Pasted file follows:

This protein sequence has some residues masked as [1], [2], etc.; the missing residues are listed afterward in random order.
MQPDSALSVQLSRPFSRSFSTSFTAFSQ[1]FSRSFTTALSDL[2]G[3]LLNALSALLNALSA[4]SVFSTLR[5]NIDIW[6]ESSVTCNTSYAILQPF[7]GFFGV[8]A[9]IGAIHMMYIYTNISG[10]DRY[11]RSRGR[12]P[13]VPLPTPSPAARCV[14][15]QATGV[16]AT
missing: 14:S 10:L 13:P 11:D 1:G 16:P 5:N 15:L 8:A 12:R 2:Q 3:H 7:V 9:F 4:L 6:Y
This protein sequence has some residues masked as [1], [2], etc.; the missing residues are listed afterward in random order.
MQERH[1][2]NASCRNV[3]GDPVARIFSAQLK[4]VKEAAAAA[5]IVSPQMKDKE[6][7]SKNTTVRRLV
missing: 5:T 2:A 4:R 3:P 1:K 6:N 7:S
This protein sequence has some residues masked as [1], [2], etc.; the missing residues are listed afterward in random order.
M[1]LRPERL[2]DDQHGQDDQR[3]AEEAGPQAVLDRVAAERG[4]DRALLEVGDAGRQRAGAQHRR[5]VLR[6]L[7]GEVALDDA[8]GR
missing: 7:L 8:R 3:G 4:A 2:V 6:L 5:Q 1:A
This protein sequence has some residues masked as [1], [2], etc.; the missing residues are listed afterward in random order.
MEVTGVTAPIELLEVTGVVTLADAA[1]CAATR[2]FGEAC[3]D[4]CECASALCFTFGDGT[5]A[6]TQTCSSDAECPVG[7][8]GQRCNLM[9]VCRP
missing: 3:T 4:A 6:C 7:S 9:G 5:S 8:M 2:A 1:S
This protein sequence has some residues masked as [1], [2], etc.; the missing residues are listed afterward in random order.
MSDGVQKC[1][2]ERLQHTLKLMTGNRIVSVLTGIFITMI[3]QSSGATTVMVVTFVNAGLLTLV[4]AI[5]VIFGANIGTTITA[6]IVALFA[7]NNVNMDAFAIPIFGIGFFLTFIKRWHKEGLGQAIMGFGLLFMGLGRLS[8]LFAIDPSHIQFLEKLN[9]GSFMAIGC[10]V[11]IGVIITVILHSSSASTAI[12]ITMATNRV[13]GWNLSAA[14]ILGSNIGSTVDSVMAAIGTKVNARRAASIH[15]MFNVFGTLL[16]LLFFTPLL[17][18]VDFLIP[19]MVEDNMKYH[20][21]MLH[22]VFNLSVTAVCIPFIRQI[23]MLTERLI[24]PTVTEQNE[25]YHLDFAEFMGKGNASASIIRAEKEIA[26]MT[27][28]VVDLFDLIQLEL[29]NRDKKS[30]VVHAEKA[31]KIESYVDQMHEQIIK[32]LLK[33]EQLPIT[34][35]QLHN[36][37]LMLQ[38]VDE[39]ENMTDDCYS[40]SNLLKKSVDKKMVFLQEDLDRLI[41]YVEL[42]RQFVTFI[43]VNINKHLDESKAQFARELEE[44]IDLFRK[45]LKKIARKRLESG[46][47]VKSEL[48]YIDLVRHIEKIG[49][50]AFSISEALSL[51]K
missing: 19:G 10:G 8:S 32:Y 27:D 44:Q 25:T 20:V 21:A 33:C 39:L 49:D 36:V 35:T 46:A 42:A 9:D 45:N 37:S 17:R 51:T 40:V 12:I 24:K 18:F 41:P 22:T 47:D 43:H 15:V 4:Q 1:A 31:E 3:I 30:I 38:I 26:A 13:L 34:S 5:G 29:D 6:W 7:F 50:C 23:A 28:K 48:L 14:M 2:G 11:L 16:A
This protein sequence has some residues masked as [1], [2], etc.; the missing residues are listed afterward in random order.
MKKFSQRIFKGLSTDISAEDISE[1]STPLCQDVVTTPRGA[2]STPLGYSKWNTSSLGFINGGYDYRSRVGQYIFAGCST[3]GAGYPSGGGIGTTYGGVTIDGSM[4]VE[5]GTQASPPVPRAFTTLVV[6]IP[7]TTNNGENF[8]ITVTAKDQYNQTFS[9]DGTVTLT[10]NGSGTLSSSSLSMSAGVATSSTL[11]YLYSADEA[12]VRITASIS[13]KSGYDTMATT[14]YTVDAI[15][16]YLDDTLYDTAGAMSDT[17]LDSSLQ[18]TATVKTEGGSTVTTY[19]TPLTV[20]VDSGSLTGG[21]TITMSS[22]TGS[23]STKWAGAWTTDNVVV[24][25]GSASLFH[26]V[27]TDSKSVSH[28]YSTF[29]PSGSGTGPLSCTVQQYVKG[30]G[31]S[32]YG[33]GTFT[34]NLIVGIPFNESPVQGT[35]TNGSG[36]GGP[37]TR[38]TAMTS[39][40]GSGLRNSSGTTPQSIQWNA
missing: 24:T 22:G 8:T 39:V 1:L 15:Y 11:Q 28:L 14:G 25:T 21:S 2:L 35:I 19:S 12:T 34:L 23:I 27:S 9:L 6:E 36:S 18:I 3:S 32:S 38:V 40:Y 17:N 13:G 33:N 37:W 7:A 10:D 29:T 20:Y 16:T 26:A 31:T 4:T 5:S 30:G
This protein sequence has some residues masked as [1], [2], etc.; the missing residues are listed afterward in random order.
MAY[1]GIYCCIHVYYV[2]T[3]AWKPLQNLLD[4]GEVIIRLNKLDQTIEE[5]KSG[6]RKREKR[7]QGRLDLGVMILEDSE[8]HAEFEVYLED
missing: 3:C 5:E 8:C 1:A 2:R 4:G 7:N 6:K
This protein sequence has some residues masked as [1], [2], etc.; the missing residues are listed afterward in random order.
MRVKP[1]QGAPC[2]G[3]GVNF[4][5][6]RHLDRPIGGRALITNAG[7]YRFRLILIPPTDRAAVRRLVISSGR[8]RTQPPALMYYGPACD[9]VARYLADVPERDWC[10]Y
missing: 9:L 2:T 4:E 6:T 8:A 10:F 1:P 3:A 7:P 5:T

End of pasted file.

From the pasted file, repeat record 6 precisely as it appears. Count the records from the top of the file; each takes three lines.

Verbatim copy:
This protein sequence has some residues masked as [1], [2], etc.; the missing residues are listed afterward in random order.
MKKFSQRIFKGLSTDISAEDISE[1]STPLCQDVVTTPRGA[2]STPLGYSKWNTSSLGFINGGYDYRSRVGQYIFAGCST[3]GAGYPSGGGIGTTYGGVTIDGSM[4]VE[5]GTQASPPVPRAFTTLVV[6]IP[7]TTNNGENF[8]ITVTAKDQYNQTFS[9]DGTVTLT[10]NGSGTLSSSSLSMSAGVATSSTL[11]YLYSADEA[12]VRITASIS[13]KSGYDTMATT[14]YTVDAI[15][16]YLDDTLYDTAGAMSDT[17]LDSSLQ[18]TATVKTEGGSTVTTY[19]TPLTV[20]VDSGSLTGG[21]TITMSS[22]TGS[23]STKWAGAWTTDNVVV[24][25]GSASLFH[26]V[27]TDSKSVSH[28]YSTF[29]PSGSGTGPLSCTVQQYVKG[30]G[31]S[32]YG[33]GTFT[34]NLIVGIPFNESPVQGT[35]TNGSG[36]GGP[37]TR[38]TAMTS[39][40]GSGLRNSSGTTPQSIQWNA
missing: 24:T 22:G 8:T 39:V 1:L 15:Y 11:Q 28:L 14:G 25:T 21:S 2:L 35:I 19:S 12:T 34:L 23:I 27:S 9:L 6:E 36:S 18:I 3:S 32:S 38:V 40:Y 17:N 13:G 33:N 37:W 7:A 10:D 29:T 20:Y 16:T 26:A 31:T 4:T 5:S 30:G